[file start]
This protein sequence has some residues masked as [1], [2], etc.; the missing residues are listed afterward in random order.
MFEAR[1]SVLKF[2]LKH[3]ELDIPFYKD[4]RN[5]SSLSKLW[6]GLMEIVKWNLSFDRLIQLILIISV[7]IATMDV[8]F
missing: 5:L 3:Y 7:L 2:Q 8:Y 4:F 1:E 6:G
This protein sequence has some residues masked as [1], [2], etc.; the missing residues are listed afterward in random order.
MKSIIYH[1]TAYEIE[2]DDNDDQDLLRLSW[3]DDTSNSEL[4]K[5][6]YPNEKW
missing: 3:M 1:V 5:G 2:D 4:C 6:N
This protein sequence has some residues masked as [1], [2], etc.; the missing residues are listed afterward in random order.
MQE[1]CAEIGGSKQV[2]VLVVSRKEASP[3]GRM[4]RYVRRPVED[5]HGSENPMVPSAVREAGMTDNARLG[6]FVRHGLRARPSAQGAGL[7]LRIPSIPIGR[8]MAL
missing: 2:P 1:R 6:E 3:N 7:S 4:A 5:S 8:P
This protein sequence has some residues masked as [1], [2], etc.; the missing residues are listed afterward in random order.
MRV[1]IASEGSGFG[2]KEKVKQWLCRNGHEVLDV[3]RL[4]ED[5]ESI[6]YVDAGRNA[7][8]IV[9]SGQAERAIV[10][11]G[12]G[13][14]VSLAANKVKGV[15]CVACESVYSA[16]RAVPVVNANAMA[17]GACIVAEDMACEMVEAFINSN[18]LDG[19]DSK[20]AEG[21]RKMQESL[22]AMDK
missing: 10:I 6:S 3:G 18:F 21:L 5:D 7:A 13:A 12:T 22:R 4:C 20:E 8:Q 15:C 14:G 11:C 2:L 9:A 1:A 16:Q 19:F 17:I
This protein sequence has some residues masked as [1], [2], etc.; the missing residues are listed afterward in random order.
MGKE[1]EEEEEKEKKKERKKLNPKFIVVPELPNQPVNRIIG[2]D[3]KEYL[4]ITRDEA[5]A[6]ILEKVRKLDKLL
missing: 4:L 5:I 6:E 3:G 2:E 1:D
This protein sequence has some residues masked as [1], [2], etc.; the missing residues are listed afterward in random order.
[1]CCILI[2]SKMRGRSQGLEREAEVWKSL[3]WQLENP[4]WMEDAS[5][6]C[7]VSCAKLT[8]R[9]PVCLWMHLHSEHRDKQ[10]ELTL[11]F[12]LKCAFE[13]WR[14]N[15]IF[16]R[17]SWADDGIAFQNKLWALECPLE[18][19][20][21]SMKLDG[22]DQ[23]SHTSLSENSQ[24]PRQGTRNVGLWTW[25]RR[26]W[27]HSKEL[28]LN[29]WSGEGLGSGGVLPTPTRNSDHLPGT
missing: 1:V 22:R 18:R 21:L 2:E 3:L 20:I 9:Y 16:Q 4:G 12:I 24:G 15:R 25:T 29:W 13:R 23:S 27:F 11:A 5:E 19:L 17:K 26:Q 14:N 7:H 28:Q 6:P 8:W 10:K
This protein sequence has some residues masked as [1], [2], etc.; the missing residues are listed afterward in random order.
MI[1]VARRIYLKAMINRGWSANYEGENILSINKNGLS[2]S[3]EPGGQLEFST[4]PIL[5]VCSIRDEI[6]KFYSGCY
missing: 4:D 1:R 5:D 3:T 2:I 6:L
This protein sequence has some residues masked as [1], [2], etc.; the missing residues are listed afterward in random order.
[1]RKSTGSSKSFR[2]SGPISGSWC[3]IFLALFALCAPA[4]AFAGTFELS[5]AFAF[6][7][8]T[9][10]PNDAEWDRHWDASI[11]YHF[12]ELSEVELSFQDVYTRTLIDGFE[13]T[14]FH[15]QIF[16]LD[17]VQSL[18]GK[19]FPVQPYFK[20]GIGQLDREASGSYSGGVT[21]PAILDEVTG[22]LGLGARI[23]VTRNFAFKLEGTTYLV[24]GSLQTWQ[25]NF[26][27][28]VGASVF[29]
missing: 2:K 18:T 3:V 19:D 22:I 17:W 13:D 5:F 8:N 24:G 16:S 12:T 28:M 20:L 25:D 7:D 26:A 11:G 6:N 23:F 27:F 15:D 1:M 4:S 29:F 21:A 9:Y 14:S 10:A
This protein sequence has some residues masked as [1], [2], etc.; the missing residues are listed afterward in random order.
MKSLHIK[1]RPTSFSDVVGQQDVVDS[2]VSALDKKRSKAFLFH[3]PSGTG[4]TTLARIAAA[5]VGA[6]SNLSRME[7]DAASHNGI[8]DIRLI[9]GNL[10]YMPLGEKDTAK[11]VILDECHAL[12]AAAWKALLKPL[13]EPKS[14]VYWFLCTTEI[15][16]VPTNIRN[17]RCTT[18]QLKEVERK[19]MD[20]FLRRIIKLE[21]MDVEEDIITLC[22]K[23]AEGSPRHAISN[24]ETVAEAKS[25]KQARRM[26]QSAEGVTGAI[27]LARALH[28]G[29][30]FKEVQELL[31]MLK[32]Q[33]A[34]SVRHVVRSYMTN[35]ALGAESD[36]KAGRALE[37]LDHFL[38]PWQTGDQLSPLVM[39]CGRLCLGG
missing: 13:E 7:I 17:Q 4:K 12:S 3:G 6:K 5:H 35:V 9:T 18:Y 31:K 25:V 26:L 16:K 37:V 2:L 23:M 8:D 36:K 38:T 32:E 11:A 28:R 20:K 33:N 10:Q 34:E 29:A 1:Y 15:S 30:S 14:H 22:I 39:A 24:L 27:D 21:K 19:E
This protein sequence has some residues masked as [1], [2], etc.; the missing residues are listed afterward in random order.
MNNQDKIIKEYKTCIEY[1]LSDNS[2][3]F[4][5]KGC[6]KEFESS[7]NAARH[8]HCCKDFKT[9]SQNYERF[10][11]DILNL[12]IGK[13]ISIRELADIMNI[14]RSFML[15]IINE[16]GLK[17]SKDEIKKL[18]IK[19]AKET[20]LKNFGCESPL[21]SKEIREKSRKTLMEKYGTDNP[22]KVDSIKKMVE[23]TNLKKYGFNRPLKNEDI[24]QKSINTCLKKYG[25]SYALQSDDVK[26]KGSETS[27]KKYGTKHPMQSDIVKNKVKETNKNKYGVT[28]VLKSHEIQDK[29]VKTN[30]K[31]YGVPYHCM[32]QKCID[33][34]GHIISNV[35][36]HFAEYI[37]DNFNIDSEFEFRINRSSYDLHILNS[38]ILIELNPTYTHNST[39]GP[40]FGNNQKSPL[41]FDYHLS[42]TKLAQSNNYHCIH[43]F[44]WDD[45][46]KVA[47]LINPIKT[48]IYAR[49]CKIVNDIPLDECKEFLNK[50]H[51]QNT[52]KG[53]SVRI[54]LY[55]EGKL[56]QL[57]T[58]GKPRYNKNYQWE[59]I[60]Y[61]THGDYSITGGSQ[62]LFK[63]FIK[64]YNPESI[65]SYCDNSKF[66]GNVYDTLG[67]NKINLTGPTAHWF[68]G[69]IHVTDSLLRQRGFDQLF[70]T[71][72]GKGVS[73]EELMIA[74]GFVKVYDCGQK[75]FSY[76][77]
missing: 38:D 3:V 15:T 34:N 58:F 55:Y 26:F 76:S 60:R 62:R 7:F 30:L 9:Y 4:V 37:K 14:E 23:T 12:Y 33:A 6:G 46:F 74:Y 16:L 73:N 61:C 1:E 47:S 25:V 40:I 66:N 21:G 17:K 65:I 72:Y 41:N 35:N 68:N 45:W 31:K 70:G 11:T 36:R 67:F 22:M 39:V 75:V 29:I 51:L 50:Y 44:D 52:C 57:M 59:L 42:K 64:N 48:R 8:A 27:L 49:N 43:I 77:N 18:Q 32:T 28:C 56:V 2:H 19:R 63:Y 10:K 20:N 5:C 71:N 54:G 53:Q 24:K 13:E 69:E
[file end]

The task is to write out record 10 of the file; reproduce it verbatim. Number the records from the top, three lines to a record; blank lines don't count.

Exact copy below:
This protein sequence has some residues masked as [1], [2], etc.; the missing residues are listed afterward in random order.
MNNQDKIIKEYKTCIEY[1]LSDNS[2][3]F[4][5]KGC[6]KEFESS[7]NAARH[8]HCCKDFKT[9]SQNYERF[10][11]DILNL[12]IGK[13]ISIRELADIMNI[14]RSFML[15]IINE[16]GLK[17]SKDEIKKL[18]IK[19]AKET[20]LKNFGCESPL[21]SKEIREKSRKTLMEKYGTDNP[22]KVDSIKKMVE[23]TNLKKYGFNRPLKNEDI[24]QKSINTCLKKYG[25]SYALQSDDVK[26]KGSETS[27]KKYGTKHPMQSDIVKNKVKETNKNKYGVT[28]VLKSHEIQDK[29]VKTN[30]K[31]YGVPYHCM[32]QKCID[33][34]GHIISNV[35][36]HFAEYI[37]DNFNIDSEFEFRINRSSYDLHILNS[38]ILIELNPTYTHNST[39]GP[40]FGNNQKSPL[41]FDYHLS[42]TKLAQSNNYHCIH[43]F[44]WDD[45][46]KVA[47]LINPIKT[48]IYAR[49]CKIVNDIPLDECKEFLNK[50]H[51]QNT[52]KG[53]SVRI[54]LY[55]EGKL[56]QL[57]T[58]GKPRYNKNYQWE[59]I[60]Y[61]THGDYSITGGSQ[62]LFK[63]FIK[64]YNPESI[65]SYCDNSKF[66]GNVYDTLG[67]NKINLTGPTAHWF[68]G[69]IHVTDSLLRQRGFDQLF[70]T[71][72]GKGVS[73]EELMIA[74]GFVKVYDCGQK[75]FSY[76][77]
missing: 38:D 3:V 15:T 34:N 58:F 55:Y 26:F 76:S 60:R 62:R 7:F 30:L 9:Y 4:V 37:K 14:E 23:T 12:Y 33:A 6:G 46:F 74:Y 16:L 73:N 61:C 1:E 47:S 25:V 40:I 66:N 21:G 17:K 65:I 72:Y 41:N 35:N 68:N 45:W 31:K 70:G 11:T 36:R 67:F 22:M 39:V 75:V 29:I 51:L 50:Y 44:D 52:C 57:M 59:L 42:K 64:N 48:R 8:A 27:L 49:N 43:I 77:N 18:Q 32:T 28:C 56:V 2:H 19:R 63:Y 10:K 20:N 5:C 71:N 54:G 53:Q 24:K 13:E 69:E